Kuala Lumpur – Malaysia’s economic recovery is expected to be affected by the latest surge in COVID-19 infections that triggered a two-week lockdown, from June 1-14, 2021.
In a research note, Moody’s Analytics said its baseline forecast assumed a 5.6 per cent expansion in 2021, but noted the added downside risks and heightened uncertainty.
“The lockdown will disproportionately impact domestic demand, particularly household consumption, given that only essential services are allowed to operate.
“A key concern is how much manufacturing and exports will be adversely impacted by the capacity constraints,” it said.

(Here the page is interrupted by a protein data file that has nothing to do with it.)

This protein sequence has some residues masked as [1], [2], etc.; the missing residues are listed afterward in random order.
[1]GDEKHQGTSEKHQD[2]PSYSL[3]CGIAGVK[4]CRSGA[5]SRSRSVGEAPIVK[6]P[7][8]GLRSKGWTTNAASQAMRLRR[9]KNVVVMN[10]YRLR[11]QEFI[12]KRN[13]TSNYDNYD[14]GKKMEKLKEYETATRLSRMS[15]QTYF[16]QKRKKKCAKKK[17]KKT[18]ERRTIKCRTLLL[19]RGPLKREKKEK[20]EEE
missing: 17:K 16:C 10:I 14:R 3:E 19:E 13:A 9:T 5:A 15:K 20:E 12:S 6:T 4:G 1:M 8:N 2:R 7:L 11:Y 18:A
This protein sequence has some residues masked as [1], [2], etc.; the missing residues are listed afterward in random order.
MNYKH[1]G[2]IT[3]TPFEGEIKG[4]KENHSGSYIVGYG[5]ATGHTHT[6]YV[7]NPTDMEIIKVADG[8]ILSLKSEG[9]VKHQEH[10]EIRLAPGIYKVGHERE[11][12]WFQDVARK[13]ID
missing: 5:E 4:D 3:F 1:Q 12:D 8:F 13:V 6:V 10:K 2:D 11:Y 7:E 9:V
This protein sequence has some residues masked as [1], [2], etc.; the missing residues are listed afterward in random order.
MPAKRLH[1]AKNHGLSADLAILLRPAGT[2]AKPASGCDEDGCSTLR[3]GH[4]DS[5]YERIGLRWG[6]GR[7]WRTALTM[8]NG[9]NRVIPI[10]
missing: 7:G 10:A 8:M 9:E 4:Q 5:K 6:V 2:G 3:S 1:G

It said manufacturing plants are only allowed to operate at 60 per cent capacity during the lockdown, which will restrict production and exports until mid-June, while Malaysia’s exports have been powering ahead thanks to strong global consumer tech demand.
“Malaysia’s daily COVID-19 tally has averaged between 7,000 to 8,000 since late May — Malaysia’s second, but most severe, wave. The first wave was in January with daily infections averaging just over 2,500,” it said.
Moody’s Analytics added that Malaysia’s economy navigated COVID-19 in 2020 relatively well compared with many of its Southeast Asian neighbours, as the daily COVID-19 tally stayed below the 1,000 mark through the first nine months of the year. — Bernama